The company that built the first mass-produced, all-electric car will keep its manufacturing plant in California, thanks to a new tax break.
Gov. Arnold Schwarzenegger and state Treasurer Bill Lockyer worked out the deal for Tesla Motors Inc. after learning that the Silicon Valley company intended to build its second-generation vehicle in New Mexico.
The financial break, announced Monday, allows Tesla to avoid paying state sales tax on equipment it buys to build its Model S. That will save the company 7% to 9% on each purchase.
The five-passenger sedan is expected to cost about $60,000. The company said it would be able to travel 225 miles between charges to its electric engine.
Schwarzenegger says it drove him "absolutely insane" to learn Tesla planned to take its environmentally friendly technology to another state.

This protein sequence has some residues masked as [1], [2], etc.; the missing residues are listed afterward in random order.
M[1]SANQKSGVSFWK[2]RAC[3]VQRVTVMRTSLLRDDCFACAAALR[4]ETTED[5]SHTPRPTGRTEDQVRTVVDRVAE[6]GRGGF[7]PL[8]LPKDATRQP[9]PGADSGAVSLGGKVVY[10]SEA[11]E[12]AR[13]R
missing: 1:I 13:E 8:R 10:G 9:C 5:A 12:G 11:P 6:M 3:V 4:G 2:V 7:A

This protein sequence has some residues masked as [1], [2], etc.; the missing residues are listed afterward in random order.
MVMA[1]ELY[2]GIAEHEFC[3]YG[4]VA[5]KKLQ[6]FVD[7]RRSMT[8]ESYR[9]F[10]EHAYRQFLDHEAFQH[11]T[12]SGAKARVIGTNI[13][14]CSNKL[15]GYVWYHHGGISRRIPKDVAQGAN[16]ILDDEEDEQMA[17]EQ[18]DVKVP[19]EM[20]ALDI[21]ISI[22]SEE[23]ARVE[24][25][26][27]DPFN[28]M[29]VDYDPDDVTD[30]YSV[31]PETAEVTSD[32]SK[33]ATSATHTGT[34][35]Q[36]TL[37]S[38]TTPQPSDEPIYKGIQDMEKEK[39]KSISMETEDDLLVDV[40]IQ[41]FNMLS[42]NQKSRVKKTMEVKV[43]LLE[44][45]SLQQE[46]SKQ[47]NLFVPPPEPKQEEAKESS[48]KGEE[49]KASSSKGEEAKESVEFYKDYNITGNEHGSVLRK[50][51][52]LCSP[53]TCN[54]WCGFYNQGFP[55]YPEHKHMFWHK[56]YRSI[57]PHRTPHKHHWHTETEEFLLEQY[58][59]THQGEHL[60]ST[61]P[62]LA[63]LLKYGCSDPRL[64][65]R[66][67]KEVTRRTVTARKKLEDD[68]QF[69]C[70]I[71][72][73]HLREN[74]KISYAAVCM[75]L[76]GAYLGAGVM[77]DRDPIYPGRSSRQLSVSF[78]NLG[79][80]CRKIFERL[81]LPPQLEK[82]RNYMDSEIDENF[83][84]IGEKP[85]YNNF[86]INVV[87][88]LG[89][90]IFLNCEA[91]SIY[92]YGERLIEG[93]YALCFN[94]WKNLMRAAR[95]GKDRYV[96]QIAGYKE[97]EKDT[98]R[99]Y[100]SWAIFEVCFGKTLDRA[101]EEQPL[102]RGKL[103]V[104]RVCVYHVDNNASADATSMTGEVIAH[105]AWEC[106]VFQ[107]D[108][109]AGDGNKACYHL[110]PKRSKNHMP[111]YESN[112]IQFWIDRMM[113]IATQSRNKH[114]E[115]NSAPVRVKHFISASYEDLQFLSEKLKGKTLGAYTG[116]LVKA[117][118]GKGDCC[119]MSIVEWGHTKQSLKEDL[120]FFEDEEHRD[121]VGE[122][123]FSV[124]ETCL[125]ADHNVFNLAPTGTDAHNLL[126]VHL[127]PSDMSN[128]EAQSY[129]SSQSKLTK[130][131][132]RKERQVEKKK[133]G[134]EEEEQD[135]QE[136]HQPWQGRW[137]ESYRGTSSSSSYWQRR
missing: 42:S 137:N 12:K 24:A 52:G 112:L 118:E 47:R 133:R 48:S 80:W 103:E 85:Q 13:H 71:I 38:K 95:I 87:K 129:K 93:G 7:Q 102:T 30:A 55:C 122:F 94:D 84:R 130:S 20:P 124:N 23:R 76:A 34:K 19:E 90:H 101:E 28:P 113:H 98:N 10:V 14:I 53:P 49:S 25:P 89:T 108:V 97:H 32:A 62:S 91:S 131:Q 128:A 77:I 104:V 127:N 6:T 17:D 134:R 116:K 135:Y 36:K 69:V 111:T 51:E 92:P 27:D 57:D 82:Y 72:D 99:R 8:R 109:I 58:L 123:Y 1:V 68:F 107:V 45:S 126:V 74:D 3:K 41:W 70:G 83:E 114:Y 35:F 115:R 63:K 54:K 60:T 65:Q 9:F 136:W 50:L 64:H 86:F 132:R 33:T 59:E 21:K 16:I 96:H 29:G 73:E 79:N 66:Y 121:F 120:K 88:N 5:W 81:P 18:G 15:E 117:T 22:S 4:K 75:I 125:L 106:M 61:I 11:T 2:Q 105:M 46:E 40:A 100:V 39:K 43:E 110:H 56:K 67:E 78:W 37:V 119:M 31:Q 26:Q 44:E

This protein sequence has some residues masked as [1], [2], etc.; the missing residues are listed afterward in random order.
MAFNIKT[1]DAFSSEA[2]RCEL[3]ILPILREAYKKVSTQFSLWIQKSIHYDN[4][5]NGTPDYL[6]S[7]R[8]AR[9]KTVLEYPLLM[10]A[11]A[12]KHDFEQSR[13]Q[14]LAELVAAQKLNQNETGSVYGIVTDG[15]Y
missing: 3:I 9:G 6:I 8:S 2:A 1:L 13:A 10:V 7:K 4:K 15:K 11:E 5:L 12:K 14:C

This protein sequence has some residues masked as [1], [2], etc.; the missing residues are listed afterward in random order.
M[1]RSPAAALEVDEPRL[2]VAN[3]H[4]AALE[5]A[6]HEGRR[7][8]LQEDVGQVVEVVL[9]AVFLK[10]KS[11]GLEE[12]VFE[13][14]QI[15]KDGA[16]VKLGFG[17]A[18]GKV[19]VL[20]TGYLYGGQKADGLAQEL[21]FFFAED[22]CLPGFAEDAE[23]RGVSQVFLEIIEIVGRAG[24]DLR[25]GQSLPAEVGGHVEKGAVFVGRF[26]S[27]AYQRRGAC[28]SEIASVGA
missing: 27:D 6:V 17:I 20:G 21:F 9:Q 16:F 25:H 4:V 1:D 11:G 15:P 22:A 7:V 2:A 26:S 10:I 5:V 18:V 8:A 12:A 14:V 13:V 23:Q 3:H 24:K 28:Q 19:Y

The governor was among several celebrities who lined up to buy Tesla's first-generation electric sports car, the Roadster, which has a base price of $109,000.
The Roadster, which is now in production, goes from zero to 60 mph in just under four seconds and tops out at 125 mph, according to the company's website. The batteries take 3 1/2 hours to recharge when depleted.
Schwarzenegger is awaiting delivery of his Roadster.
Tesla's decision to remain in California is unfortunate, said Fred Mondragon, secretary of New Mexico's Economic Development Department. He said several European companies were eager to take advantage of New Mexico's economic incentives for companies that develop clean energy.